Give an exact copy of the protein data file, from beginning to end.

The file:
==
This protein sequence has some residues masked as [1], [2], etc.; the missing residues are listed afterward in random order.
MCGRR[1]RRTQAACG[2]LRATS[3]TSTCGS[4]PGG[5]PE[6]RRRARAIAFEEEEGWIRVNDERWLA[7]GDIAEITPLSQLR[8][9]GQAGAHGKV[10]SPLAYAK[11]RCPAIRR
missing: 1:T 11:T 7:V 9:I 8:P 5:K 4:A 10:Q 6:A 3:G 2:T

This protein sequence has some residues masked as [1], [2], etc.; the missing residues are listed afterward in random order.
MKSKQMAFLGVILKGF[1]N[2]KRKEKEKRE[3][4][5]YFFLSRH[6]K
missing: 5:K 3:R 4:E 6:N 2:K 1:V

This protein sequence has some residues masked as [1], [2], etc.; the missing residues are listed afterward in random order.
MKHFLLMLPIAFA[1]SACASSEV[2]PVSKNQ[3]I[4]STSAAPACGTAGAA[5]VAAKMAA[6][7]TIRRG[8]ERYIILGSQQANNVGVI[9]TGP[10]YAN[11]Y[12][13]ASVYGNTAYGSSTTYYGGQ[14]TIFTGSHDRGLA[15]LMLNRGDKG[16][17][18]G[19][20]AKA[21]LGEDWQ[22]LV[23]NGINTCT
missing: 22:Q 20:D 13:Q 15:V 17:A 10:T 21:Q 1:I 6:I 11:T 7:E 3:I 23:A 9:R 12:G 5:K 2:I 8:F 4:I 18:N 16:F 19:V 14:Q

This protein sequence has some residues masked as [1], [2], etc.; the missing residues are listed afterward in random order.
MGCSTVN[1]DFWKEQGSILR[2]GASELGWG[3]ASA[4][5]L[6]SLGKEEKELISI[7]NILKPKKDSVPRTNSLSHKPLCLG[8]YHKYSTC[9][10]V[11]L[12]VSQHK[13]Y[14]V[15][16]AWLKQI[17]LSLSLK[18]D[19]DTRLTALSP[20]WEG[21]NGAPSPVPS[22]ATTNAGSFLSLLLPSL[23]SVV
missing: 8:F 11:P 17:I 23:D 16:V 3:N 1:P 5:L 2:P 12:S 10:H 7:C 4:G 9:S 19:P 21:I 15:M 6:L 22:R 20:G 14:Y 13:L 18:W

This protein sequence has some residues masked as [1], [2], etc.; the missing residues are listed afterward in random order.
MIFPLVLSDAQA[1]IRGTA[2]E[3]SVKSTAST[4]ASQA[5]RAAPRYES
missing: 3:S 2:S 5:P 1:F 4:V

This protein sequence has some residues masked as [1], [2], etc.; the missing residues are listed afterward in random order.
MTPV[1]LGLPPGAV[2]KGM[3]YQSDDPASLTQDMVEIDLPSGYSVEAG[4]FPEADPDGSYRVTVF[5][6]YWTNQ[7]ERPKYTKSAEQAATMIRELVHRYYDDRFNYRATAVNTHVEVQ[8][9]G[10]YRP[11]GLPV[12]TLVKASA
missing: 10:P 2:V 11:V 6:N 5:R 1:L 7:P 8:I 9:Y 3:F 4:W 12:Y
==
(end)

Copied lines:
This protein sequence has some residues masked as [1], [2], etc.; the missing residues are listed afterward in random order.
MCGRR[1]RRTQAACG[2]LRATS[3]TSTCGS[4]PGG[5]PE[6]RRRARAIAFEEEEGWIRVNDERWLA[7]GDIAEITPLSQLR[8][9]GQAGAHGKV[10]SPLAYAK[11]RCPAIRR
missing: 1:T 11:T 7:V 9:I 8:P 5:K 4:A 10:Q 6:A 3:G 2:T

This protein sequence has some residues masked as [1], [2], etc.; the missing residues are listed afterward in random order.
MKSKQMAFLGVILKGF[1]N[2]KRKEKEKRE[3][4][5]YFFLSRH[6]K
missing: 5:K 3:R 4:E 6:N 2:K 1:V

This protein sequence has some residues masked as [1], [2], etc.; the missing residues are listed afterward in random order.
MKHFLLMLPIAFA[1]SACASSEV[2]PVSKNQ[3]I[4]STSAAPACGTAGAA[5]VAAKMAA[6][7]TIRRG[8]ERYIILGSQQANNVGVI[9]TGP[10]YAN[11]Y[12][13]ASVYGNTAYGSSTTYYGGQ[14]TIFTGSHDRGLA[15]LMLNRGDKG[16][17][18]G[19][20]AKA[21]LGEDWQ[22]LV[23]NGINTCT
missing: 22:Q 20:D 13:Q 15:V 17:A 10:T 21:Q 1:I 6:I 11:T 7:E 3:I 23:A 9:R 12:G 5:K 2:I 8:F 4:I 18:N 16:F 19:V 14:Q

This protein sequence has some residues masked as [1], [2], etc.; the missing residues are listed afterward in random order.
MGCSTVN[1]DFWKEQGSILR[2]GASELGWG[3]ASA[4][5]L[6]SLGKEEKELISI[7]NILKPKKDSVPRTNSLSHKPLCLG[8]YHKYSTC[9][10]V[11]L[12]VSQHK[13]Y[14]V[15][16]AWLKQI[17]LSLSLK[18]D[19]DTRLTALSP[20]WEG[21]NGAPSPVPS[22]ATTNAGSFLSLLLPSL[23]SVV
missing: 8:F 11:P 17:I 23:D 16:V 3:N 1:P 5:L 2:P 12:S 10:H 7:C 4:G 9:S 19:P 21:I 15:M 6:L 22:R 20:G 14:Y 13:L 18:W

This protein sequence has some residues masked as [1], [2], etc.; the missing residues are listed afterward in random order.
MIFPLVLSDAQA[1]IRGTA[2]E[3]SVKSTAST[4]ASQA[5]RAAPRYES
missing: 3:S 2:S 5:P 1:F 4:V

This protein sequence has some residues masked as [1], [2], etc.; the missing residues are listed afterward in random order.
MTPV[1]LGLPPGAV[2]KGM[3]YQSDDPASLTQDMVEIDLPSGYSVEAG[4]FPEADPDGSYRVTVF[5][6]YWTNQ[7]ERPKYTKSAEQAATMIRELVHRYYDDRFNYRATAVNTHVEVQ[8][9]G[10]YRP[11]GLPV[12]TLVKASA
missing: 10:P 2:V 11:V 6:N 5:R 1:L 7:P 8:I 9:Y 3:F 4:W 12:Y